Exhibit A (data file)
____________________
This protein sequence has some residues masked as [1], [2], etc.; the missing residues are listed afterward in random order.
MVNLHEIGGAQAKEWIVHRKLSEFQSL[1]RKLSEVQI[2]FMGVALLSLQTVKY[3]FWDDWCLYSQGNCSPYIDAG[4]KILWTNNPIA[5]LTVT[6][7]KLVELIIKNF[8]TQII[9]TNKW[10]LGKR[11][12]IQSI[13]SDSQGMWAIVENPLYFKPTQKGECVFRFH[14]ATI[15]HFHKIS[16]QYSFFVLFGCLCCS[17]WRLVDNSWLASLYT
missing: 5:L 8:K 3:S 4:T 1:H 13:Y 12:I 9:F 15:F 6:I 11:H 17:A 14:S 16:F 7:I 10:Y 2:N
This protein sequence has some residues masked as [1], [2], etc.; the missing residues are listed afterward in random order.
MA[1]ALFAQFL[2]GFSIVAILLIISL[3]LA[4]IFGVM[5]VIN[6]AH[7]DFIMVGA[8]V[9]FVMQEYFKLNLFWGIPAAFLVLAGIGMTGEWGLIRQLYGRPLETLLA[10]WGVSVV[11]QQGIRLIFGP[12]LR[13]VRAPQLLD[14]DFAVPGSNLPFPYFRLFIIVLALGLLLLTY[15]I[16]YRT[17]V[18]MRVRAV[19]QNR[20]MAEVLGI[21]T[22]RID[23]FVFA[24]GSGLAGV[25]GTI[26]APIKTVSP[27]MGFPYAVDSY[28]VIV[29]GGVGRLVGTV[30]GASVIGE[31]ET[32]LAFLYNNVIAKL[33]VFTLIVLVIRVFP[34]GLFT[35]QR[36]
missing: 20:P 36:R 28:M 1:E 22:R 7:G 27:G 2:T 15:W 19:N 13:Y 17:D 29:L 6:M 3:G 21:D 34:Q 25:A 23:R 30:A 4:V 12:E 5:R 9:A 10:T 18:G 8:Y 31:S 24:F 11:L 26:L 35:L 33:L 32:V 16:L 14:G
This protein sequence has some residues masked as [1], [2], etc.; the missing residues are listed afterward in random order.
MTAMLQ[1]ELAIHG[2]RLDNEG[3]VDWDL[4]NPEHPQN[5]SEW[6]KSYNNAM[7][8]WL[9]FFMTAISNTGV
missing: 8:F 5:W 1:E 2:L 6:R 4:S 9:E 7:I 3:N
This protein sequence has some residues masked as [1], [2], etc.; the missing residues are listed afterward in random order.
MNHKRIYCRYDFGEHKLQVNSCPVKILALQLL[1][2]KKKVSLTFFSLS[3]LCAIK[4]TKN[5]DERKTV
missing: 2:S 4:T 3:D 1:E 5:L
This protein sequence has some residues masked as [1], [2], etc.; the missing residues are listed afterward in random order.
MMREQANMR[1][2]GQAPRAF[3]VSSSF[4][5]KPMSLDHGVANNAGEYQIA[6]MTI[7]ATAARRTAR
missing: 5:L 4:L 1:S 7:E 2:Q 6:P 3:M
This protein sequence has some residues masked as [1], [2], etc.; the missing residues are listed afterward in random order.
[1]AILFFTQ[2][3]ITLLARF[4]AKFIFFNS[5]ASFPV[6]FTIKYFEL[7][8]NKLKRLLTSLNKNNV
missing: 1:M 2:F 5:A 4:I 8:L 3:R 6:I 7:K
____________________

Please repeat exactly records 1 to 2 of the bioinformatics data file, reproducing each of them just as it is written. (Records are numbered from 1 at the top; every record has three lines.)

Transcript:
This protein sequence has some residues masked as [1], [2], etc.; the missing residues are listed afterward in random order.
MVNLHEIGGAQAKEWIVHRKLSEFQSL[1]RKLSEVQI[2]FMGVALLSLQTVKY[3]FWDDWCLYSQGNCSPYIDAG[4]KILWTNNPIA[5]LTVT[6][7]KLVELIIKNF[8]TQII[9]TNKW[10]LGKR[11][12]IQSI[13]SDSQGMWAIVENPLYFKPTQKGECVFRFH[14]ATI[15]HFHKIS[16]QYSFFVLFGCLCCS[17]WRLVDNSWLASLYT
missing: 5:L 8:K 3:S 4:T 1:H 13:Y 12:I 9:F 15:F 6:I 11:H 17:A 14:S 16:F 7:I 10:Y 2:N
This protein sequence has some residues masked as [1], [2], etc.; the missing residues are listed afterward in random order.
MA[1]ALFAQFL[2]GFSIVAILLIISL[3]LA[4]IFGVM[5]VIN[6]AH[7]DFIMVGA[8]V[9]FVMQEYFKLNLFWGIPAAFLVLAGIGMTGEWGLIRQLYGRPLETLLA[10]WGVSVV[11]QQGIRLIFGP[12]LR[13]VRAPQLLD[14]DFAVPGSNLPFPYFRLFIIVLALGLLLLTY[15]I[16]YRT[17]V[18]MRVRAV[19]QNR[20]MAEVLGI[21]T[22]RID[23]FVFA[24]GSGLAGV[25]GTI[26]APIKTVSP[27]MGFPYAVDSY[28]VIV[29]GGVGRLVGTV[30]GASVIGE[31]ET[32]LAFLYNNVIAKL[33]VFTLIVLVIRVFP[34]GLFT[35]QR[36]
missing: 20:P 36:R 28:M 1:E 22:R 7:G 27:G 2:T 15:W 19:N 13:Y 17:D 29:L 6:M 3:G 21:D 34:Q 25:A 23:R 30:A 4:V 12:E 5:R 9:A 10:T 18:G 8:Y 31:S 24:F 11:L 26:L 35:L 33:L 32:V 16:L 14:G